Endometriosis Linked To Cancer

Painful Inflammation

In endometriosis, similar tissue to that normally found inside the uterus grows in other pelvic locations. During the natural course of a woman's cycle, the lining of the uterus grows fast and is then shed during the menstrual cycle. In endometriosis, the extra-uterine tissue is growing and shedding too, but the shed material has nowhere to go and instead pools wherever it has grown and shed. This causes painful inflammation and scarring that can lead to infertility. Now, researchers suggest that women who suffer from endometriosis have a higher risk for developing various types of cancer.

Almost Half

The scientists, who hail from Huddinge University Hospital in Stockholm, Sweden, took a look to see if there might be a link between endometriosis and developing cancer. They discovered that the risk for developing ovarian cancer jumped by almost half, for tumors of the endocrine system by a third, for non-Hodgkin's lymphoma the risk went up by a quarter, and for brain tumors just a bit over a fifth. Conversely, the risk for cancer of the cervix fell by around one-third.

Keeping Perspective

The study's author, Dr. Anna-Sofia Berglund presented these findings at the yearly meeting for the European Society of Human Reproduction and Embryology in Madrid, Spain. Berglund explained that these cancers were not very common and that even such large increases in the risk for contracting these cancers should not cause too much concern and that it's important to keep these findings in perspective. "The overall risk of cancer does not increase after endometriosis, and where there are slightly increased risks, they are in some of the less common cancers. For instance, in Sweden just under 20 women in every 100,000 develop ovarian cancer each year. My study shows that for women with endometriosis, another eight women in 100,000 could develop it—and it may be even fewer than that," explains Berglund.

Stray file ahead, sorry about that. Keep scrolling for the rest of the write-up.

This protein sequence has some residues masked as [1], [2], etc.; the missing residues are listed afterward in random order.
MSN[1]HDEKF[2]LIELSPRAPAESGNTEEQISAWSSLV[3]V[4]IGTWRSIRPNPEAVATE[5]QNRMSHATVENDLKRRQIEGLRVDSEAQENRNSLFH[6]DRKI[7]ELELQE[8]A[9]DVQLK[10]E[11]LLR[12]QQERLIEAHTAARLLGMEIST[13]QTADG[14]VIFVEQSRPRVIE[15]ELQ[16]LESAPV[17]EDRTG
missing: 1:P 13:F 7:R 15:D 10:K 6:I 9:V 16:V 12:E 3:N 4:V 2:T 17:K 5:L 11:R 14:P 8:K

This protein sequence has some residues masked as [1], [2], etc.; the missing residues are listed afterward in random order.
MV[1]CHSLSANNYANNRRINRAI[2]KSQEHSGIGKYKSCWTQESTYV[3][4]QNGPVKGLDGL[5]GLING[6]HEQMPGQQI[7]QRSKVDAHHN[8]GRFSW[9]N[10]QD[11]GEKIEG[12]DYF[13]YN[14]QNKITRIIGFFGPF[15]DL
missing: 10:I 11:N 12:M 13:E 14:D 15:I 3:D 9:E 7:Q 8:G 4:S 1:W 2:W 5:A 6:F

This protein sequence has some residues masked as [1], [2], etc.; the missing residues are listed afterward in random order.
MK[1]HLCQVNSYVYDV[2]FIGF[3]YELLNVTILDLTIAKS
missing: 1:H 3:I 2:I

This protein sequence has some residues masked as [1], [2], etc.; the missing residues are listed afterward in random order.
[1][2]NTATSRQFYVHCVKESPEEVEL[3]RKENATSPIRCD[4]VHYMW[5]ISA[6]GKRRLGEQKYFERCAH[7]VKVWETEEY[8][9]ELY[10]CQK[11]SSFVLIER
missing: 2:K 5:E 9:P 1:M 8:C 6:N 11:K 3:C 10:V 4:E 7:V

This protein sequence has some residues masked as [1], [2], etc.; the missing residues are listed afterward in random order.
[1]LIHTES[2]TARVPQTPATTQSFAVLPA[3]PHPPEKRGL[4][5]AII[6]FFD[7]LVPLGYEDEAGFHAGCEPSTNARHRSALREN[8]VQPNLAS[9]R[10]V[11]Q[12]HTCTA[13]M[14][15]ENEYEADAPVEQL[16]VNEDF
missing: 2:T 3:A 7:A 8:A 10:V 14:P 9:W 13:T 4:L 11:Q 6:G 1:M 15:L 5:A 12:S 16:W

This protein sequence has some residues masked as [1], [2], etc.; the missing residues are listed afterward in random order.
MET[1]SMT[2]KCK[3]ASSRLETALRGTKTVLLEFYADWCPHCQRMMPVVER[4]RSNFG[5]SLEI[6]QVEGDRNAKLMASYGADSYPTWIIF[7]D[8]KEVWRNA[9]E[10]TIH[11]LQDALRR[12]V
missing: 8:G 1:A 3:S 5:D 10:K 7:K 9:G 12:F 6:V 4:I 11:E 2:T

Preventative Effect

The study determined that women who underwent a hysterectomy or were found to have endometriosis and subsequently had a curative hysterectomy were found not to have any increase in their risk for developing ovarian cancer. This suggests that hysterectomies have a preventative effect on this cancer. Berglund underscored the point that her study does not prove that endometriosis causes cancer. However, she explains that these results point to the fact that whatever causes endometriosis may increase the risk for these cancers.

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